(KABUL, Afghanistan) — Bagram prison, the main U.S. detention center in Afghanistan over the past decade, was formally turned over to Afghan authorities during a ceremony Monday.
In a statement, Afghan President Hamid Karzai said that government control of the facility holding more than 3,000 prisoners helps move the rest of the world closer to recognition of Afghan national sovereignty.
Foreign Minister spokesman Janan Musazai also promised “humane treatment of all detainees and prisoners in accordance to our national and international obligations.”
However, some human rights groups remain skeptical about Afghanistan’s commitment to non-abusive treatment of detainees.
Open Society Afghanistan said following the transfer of Bagram that other countries in similar situations often play fast and loose with regulations of internment.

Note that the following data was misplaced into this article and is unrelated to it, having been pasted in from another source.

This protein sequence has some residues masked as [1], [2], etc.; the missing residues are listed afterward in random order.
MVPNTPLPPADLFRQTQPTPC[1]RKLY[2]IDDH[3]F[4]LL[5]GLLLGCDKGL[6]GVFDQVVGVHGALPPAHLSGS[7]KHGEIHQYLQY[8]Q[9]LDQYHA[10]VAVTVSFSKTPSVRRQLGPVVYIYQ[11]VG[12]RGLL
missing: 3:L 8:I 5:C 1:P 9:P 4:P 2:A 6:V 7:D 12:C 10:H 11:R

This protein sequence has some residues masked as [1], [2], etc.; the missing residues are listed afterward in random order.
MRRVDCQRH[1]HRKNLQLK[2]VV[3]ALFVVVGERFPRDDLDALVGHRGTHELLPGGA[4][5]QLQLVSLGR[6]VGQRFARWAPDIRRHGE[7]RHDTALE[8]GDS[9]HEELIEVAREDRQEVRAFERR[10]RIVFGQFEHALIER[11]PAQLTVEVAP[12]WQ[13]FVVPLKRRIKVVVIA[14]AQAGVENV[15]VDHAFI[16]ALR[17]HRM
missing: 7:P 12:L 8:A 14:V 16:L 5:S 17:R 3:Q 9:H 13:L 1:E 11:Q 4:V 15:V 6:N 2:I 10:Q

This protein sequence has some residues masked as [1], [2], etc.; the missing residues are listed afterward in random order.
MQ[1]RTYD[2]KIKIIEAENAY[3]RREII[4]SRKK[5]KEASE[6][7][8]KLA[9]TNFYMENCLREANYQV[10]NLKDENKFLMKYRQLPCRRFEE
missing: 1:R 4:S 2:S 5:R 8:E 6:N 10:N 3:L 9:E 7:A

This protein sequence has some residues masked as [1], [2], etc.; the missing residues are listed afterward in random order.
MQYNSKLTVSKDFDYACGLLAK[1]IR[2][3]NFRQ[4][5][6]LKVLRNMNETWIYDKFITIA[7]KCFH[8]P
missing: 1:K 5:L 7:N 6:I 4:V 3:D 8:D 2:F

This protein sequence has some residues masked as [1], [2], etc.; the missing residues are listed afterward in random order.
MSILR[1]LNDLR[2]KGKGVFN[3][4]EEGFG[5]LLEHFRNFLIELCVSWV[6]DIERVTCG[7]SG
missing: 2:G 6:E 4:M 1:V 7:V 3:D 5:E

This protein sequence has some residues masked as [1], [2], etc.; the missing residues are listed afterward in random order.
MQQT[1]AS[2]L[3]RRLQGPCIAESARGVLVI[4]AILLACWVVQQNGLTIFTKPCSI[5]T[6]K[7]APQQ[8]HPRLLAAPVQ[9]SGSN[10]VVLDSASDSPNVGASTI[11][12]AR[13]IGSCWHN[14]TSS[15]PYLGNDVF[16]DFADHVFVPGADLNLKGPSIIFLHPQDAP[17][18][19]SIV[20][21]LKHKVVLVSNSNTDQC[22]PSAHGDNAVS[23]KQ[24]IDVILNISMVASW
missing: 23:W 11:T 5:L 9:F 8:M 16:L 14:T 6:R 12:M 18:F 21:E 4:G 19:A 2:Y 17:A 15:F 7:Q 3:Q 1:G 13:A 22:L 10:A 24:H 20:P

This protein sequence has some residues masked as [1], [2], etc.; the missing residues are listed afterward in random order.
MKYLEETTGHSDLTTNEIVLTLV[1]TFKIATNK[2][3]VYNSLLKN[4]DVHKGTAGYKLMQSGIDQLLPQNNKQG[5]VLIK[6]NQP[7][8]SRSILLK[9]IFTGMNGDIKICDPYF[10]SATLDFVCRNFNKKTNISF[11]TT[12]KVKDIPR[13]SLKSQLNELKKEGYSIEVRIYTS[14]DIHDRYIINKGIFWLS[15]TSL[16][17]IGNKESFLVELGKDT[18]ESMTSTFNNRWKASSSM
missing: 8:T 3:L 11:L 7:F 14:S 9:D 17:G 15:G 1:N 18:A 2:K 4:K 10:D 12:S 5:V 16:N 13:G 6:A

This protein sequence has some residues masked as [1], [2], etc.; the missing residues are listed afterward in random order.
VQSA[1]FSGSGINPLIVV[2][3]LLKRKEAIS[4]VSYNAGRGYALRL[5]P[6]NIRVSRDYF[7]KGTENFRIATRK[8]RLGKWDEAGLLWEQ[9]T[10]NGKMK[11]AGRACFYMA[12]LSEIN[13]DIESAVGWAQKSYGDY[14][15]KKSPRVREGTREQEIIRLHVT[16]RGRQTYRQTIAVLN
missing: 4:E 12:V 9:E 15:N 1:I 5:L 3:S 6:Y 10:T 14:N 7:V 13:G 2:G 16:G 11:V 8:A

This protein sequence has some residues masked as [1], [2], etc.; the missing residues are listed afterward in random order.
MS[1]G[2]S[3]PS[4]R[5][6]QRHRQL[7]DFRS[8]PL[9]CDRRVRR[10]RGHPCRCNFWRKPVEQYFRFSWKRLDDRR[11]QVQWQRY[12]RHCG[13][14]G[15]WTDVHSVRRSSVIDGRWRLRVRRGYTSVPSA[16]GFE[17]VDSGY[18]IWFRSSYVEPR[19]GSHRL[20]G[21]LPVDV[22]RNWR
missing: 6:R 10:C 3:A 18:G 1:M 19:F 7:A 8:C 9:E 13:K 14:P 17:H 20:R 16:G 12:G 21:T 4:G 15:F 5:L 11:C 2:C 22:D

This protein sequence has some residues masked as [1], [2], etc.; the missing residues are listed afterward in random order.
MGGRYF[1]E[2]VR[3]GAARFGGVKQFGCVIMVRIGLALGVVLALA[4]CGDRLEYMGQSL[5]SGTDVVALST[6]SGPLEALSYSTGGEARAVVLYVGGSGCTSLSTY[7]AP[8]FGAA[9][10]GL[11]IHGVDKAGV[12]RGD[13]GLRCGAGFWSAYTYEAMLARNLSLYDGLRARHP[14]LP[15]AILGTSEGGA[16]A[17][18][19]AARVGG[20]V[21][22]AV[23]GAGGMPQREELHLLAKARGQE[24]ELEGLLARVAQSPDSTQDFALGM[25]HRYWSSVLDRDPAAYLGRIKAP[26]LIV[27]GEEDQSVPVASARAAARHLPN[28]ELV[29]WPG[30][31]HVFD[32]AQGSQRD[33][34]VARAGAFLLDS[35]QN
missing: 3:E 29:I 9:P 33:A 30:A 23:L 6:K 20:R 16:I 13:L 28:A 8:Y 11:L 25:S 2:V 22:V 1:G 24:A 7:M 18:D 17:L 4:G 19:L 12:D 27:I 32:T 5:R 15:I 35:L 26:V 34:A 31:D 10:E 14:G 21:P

Spokesman Rachel Reid stated, “In our experience in other countries, it’s been very open to abuse, because what it enables a government to do is to detain people without trial and often without a lawyer.”
Meanwhile, U.S. Deputy Public Affairs Officer Jamie Graybeal stressed that while Bagram is now under Afghan control, the new arrangement won’t limit American authority in capturing and detaining enemies of the state and criminals.
That could turn into a further source of contention between Washington and Kabul since the U.S. is concerned that the Afghans may start freeing Taliban prisoners, a possibility that might keep the American military from turning over suspects it captures.
Copyright 2012 ABC News Radio
Michael Pearson, Faith Karimi and Ian Lee, CNN
Don Melvin and Greg Botelho, CNN Newswire